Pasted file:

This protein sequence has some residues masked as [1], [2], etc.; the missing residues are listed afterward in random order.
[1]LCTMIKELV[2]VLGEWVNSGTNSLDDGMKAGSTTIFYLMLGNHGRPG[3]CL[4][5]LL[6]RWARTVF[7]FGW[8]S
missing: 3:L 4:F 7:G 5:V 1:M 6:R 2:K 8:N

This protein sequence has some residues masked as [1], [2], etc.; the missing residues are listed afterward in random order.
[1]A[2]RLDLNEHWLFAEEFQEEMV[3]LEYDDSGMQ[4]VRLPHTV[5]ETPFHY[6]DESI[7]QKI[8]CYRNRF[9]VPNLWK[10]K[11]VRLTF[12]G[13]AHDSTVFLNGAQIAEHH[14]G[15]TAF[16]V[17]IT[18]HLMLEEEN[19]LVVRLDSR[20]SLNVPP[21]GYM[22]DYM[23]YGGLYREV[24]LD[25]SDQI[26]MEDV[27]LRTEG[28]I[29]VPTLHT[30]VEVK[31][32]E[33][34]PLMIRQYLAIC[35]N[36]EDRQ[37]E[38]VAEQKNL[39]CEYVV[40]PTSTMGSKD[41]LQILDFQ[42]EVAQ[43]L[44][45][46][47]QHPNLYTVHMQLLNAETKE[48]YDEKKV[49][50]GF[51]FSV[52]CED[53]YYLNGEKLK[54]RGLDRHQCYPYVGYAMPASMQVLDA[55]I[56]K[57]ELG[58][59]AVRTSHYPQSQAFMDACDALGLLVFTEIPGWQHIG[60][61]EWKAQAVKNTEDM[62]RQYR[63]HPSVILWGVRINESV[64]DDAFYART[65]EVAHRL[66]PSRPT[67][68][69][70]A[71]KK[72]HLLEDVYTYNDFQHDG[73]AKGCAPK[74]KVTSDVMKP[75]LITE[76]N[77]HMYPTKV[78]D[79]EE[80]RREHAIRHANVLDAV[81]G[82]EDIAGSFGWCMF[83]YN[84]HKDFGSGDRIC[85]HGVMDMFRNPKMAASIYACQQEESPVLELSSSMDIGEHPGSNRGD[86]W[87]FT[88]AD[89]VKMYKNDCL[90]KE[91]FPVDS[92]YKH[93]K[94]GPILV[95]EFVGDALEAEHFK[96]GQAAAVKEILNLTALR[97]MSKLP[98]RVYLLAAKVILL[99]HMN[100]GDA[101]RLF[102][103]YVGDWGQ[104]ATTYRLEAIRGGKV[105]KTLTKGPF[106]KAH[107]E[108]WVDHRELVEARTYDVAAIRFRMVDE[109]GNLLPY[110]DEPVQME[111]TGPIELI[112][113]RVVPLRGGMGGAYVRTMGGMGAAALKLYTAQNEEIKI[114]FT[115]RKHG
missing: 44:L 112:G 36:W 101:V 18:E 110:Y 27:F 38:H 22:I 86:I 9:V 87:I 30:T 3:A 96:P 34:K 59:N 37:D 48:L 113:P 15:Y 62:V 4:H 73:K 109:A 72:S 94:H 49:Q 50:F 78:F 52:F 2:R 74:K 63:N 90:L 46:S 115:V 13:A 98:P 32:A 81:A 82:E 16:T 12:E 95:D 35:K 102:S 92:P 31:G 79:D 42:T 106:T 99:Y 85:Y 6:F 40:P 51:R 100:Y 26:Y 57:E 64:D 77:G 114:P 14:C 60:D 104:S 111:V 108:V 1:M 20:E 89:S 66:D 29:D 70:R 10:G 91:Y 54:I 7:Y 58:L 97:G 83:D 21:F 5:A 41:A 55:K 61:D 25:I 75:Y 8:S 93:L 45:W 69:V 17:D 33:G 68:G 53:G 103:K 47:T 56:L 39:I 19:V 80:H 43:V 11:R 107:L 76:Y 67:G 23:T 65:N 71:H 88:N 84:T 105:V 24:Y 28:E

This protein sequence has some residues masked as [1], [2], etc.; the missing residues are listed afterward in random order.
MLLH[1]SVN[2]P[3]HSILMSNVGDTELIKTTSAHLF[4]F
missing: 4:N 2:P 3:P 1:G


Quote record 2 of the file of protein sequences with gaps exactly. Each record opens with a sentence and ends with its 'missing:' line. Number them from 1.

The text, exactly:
This protein sequence has some residues masked as [1], [2], etc.; the missing residues are listed afterward in random order.
[1]A[2]RLDLNEHWLFAEEFQEEMV[3]LEYDDSGMQ[4]VRLPHTV[5]ETPFHY[6]DESI[7]QKI[8]CYRNRF[9]VPNLWK[10]K[11]VRLTF[12]G[13]AHDSTVFLNGAQIAEHH[14]G[15]TAF[16]V[17]IT[18]HLMLEEEN[19]LVVRLDSR[20]SLNVPP[21]GYM[22]DYM[23]YGGLYREV[24]LD[25]SDQI[26]MEDV[27]LRTEG[28]I[29]VPTLHT[30]VEVK[31][32]E[33][34]PLMIRQYLAIC[35]N[36]EDRQ[37]E[38]VAEQKNL[39]CEYVV[40]PTSTMGSKD[41]LQILDFQ[42]EVAQ[43]L[44][45][46][47]QHPNLYTVHMQLLNAETKE[48]YDEKKV[49][50]GF[51]FSV[52]CED[53]YYLNGEKLK[54]RGLDRHQCYPYVGYAMPASMQVLDA[55]I[56]K[57]ELG[58][59]AVRTSHYPQSQAFMDACDALGLLVFTEIPGWQHIG[60][61]EWKAQAVKNTEDM[62]RQYR[63]HPSVILWGVRINESV[64]DDAFYART[65]EVAHRL[66]PSRPT[67][68][69][70]A[71]KK[72]HLLEDVYTYNDFQHDG[73]AKGCAPK[74]KVTSDVMKP[75]LITE[76]N[77]HMYPTKV[78]D[79]EE[80]RREHAIRHANVLDAV[81]G[82]EDIAGSFGWCMF[83]YN[84]HKDFGSGDRIC[85]HGVMDMFRNPKMAASIYACQQEESPVLELSSSMDIGEHPGSNRGD[86]W[87]FT[88]AD[89]VKMYKNDCL[90]KE[91]FPVDS[92]YKH[93]K[94]GPILV[95]EFVGDALEAEHFK[96]GQAAAVKEILNLTALR[97]MSKLP[98]RVYLLAAKVILL[99]HMN[100]GDA[101]RLF[102][103]YVGDWGQ[104]ATTYRLEAIRGGKV[105]KTLTKGPF[106]KAH[107]E[108]WVDHRELVEARTYDVAAIRFRMVDE[109]GNLLPY[110]DEPVQME[111]TGPIELI[112][113]RVVPLRGGMGGAYVRTMGGMGAAALKLYTAQNEEIKI[114]FT[115]RKHG
missing: 44:L 112:G 36:W 101:V 18:E 110:Y 27:F 38:H 22:I 86:I 9:V 87:I 30:T 3:A 96:P 34:K 59:N 37:D 48:L 113:P 15:Y 62:V 4:H 73:K 109:A 72:S 94:H 49:Q 50:F 78:F 52:F 2:R 74:K 63:N 90:L 46:S 115:V 13:A 98:P 32:A 81:A 82:E 16:T 12:E 95:D 35:K 102:S 92:P 31:G 79:D 42:T 106:T 99:Y 85:Y 6:F 40:P 51:R 100:Y 26:Y 57:E 64:D 77:G 114:P 14:C 60:D 104:S 111:V 108:V 1:M 20:E 89:S 66:D 29:D 70:R 10:G 91:Y 54:I 7:Y 58:L 97:G 83:D 21:F 5:A 41:A 55:K 61:D 25:I 75:Y 8:S 93:L 45:W 69:V 17:D 33:G 68:G 53:G 103:K 47:T 56:L 39:I 19:V 80:H 43:V 11:R 107:L 76:Y 67:G 23:T 65:N 71:H 88:N 84:T 105:V 24:Y 28:E